First Pediatric Patient Treated With Aptocine(TM), a Novel Light-Activated Drug, in Neurofibromatosis Study

Friday, September 18, 2009 General News
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BELLEVUE, Wash., Aug. 12 Light Sciences Oncology, Inc. (LSO) today announced the treatment of the first patient in an investigator-sponsored Phase 1 pediatric study of its novel light-activated drug Aptocine(TM) (talaporfin sodium) in neurofibromatosis type 1 (NF-1). Investigators at the Neurofibromatosis/Neuro-Oncology Clinic of Children's Hospital of Philadelphia (CHOP) treated a pediatric patient with NF-1 and plexiform neurofibromas (PN) using Aptocine, which is also in late-stage development for solid tumors. The Neurofibromatosis/Neuro-Oncology Clinic is a program providing care and treatment for children with brain tumors and children with NF-1 and severe and/or life-threatening tumors. Michael Fisher, M.D., at CHOP's Division of Oncology, is the principal investigator of the study.

"A clinical trial in neurofibromatosis is an exciting step forward in the development of Aptocine for patients with a significant unmet medical need outside our primary cancer focus. I am proud and delighted that LSO is now associated with developing a treatment of this condition in children and adults," said LSO's President and CEO, Llew Keltner, M.D., Ph.D.

The goal of the study is to enroll 18-24 patients between 3 and 21 years of age with debilitating, severely disfiguring, life-threatening, or progressive PN tumors that are not surgically resectable, and for which no other standard medical management exists. Complete information on the study is available at ClinicalTrials.gov with the identifier: NCT00716469.

NF-1 is a common, autosomal dominant genetic disorder with an incidence of 1 in 2500 people (> 80,000 in the US); symptoms of NF-1 usually appear at birth and/or during infancy. PN represents one of the most significant complications of NF-1. PN tumors form along peripheral nerves and can become very large. Although PN tumors are not a major cause of mortality in patients with NF-1, they can create an extremely negative impact on quality of life by causing pain, disfigurement, and functional impairment. Treatment options for PN are sparse: the only known effective therapy is complete surgical removal; however, this is rarely possible. Although there are other medications being tested for PN, most are not expected to cause tumor shrinkage, but rather to slow or stop tumor growth. In contrast, Aptocine has the potential to shrink the PN tumors and improve the quality of life of patients with this disease.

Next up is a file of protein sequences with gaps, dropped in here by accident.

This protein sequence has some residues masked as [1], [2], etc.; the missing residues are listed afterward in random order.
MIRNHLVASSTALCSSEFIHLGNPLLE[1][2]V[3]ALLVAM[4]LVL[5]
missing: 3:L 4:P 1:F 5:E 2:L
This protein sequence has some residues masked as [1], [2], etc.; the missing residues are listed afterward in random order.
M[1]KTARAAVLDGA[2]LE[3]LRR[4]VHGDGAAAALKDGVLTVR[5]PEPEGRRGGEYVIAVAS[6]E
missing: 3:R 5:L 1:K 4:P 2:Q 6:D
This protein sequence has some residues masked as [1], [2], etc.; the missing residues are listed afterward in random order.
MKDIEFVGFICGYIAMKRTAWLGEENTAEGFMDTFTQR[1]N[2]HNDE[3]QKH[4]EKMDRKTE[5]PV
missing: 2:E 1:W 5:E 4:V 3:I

About Aptocine

Aptocine is a water-soluble drug activated by a small, single-use, disposable drug activator included with the drug. The drug activator contains a tiny array of LEDs at the end of a very narrow (only 1.2 mm wide) flexible coated micro-wire. Administering physicians insert the LED array into a tumor using a biopsy-like procedure and follow with the intravenous injection of Aptocine. When the LEDs activate Aptocine, an energized Aptocine molecule results in the production of singlet oxygen, which can kill target tissues with minimal side effects through vascular closure and apoptosis.

About Light Sciences Oncology

Light Sciences Oncology (LSO) is developing Aptocine for solid tumors as well as other indications. LSO has completed treatment of patients in a Phase 3 trial of Aptocine in hepatocellular carcinoma (HCC) and is currently enrolling patients in a Phase 3 trial for metastatic colorectal cancer (MCRC). LSO is also conducting clinical trials of Aptocine in patients with benign prostatic hyperplasia (BPH), or enlargement of the prostate, as well as in neurofibromatosis, and has clinical or preclinical programs in cardiovascular, ophthalmic, and dermatological diseases.

About the Children's Hospital of Philadelphia and Its Neurofibromatosis Program

The Children's Hospital of Philadelphia was founded in 1855 as the nation's first pediatric hospital. Through its long-standing commitment to providing exceptional patient care, training new generations of pediatric healthcare professionals, and pioneering major research initiatives, Children's Hospital has fostered many discoveries that have benefited children worldwide. Its pediatric research program is among the largest in the country, ranking second in National Institutes of Health funding. In addition, its unique family-centered care and public service programs have brought the 430-bed hospital recognition as a leading advocate for children and adolescents. For more information, visit http://www.chop.edu. The Neurofibromatosis (NF) Program is a clinical center for the diagnosis and treatment of neurofibromatosis type 1, providing surveillance and treatment of NF-related problems.

Aptocine(TM), Litx(TM), and Light Infusion Therapy(TM) are trademarks of Light Sciences Oncology, Inc.

Contacts Light Sciences Oncology, Inc. Llew Keltner, M.D., Ph.D. President & CEO 425-957-8940 dr_llew@lsoncology.com Robert M. Littauer Vice President, Chief Financial Officer & Treasurer 425-957-8946 bobl@lsoncology.com www.lsoncology.com The Children's Hospital of Philadelphia (CHOP) Rachel Salis-Silverman Media Relations Specialist 267-426-6063 salis@email.chop.edu

SOURCE Light Sciences Oncology, Inc.


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